This late 17th-century country house is widely hailed as the most important early classical mansion in Scotland, and it has fortunately retained many of its original interior decorations.
It is a Category A listed building, and its grounds are listed in the Inventory of Gardens and Designed Landscapes in Scotland.
The grounds cover 100 acres of gardens and woodland. Castle Island in Loch Leven is included in the estate, and this is the island where you find the famous ruined medieval castle Loch Leven Castle. Sir William Bruce, the first owner of Kinross House, purchased the island in 1675 and used the castle as a focal point when the garden of Kinross House was laid out. You can read more about Loch Leven Castle below.
Where is Kinross House located?
Kinross House is located in Kinross-shire, Scotland, not far from the burgh Kinross. The house overlooks Loch Leven.
Coordinates: 56.203003°N 3.409553°W
Kinross House today
Kinross House is available for rent for gatherings, e.g. weddings, meetings and parties.
Reception rooms and bedrooms are available in both the Manor House and the Coach House. The Manor House has 14 bedrooms and the Coach House has ten.
History of Kinross House
The architect Sir William Bruce built this house for himself, with construction starting in 1685. It is regarded as one of his finest works.
In the late 18th century, Kinross House was acquired by the Montgomery family, and it remained the home of the Montgomery’s for roughly two centuries.
In 2010, the estate was purchased by the Yorkshire businessman Donald Fothergill who embarked on an extensive refurbishing of the property.
Learn more about Kinross House
Kinross House has been featured in two 21st century BBC TV series:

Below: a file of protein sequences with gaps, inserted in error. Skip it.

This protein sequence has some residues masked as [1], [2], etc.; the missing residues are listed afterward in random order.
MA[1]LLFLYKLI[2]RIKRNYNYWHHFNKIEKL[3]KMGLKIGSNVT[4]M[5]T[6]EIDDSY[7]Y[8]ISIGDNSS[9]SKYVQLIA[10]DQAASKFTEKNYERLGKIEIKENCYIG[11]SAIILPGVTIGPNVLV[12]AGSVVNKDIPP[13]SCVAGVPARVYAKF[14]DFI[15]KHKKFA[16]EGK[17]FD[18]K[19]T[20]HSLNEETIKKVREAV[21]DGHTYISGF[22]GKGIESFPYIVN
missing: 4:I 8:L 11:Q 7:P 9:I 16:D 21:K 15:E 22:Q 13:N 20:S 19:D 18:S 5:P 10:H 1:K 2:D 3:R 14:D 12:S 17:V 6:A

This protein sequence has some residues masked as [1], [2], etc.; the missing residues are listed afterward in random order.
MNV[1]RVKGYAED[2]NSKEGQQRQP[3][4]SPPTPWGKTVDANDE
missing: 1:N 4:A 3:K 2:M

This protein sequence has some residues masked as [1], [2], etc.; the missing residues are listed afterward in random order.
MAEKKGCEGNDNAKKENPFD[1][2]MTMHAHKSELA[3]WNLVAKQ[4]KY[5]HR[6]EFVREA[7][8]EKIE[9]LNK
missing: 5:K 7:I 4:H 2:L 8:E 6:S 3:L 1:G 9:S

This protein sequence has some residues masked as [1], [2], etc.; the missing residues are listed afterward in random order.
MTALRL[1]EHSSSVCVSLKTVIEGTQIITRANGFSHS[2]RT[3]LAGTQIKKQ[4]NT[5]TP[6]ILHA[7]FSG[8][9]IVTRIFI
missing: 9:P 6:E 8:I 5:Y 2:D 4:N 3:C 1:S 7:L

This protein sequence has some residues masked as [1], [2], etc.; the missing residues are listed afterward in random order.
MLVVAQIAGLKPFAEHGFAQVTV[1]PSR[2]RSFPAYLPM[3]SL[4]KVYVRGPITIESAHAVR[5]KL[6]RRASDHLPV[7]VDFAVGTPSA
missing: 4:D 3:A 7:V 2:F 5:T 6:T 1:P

How We Built Britain (2007)
The Country House Revealed (2011)
Loch Leven Castle
Loch Leven Castle is a ruined medieval castle on Castle Island in Loch Leven. The remains of the castle are protected as a scheduled monument in the care of Historic Environment Scotland.
The exact origins of the castle remains unknown, but it might have been constructed in the 1250s when the 16-year-old King Alexander III of Scotland was forcibly brought to the island by his regents. We do know that the castle was captured by Scottish forces before the end of the 13th century.
Loch Leven Castle became the property of William Douglas, 1st Earl of Douglas, in the latter part of the 14th century and would stay with the Douglas family for 300 years.
Loch Leven has been involved in many historical episodes of great importance to Scotland and England. It was for instance in this castle that Mary Queen of Scots debated the future of Scottish Reformation with Presbyterian theologian John Knox. Later, in 1567-1568, she was held here as a prisoner, and this was the spot where the abdicated the Scottish throne in favour of her infant son James VI, who eventually became King James I of England. After her abdication, Mary managed to escape from Loch Leven Castle with help of her gaoler’s family.
Visiting Loch Leven Castle
A ferry brings the public to Castle Island in the summer time.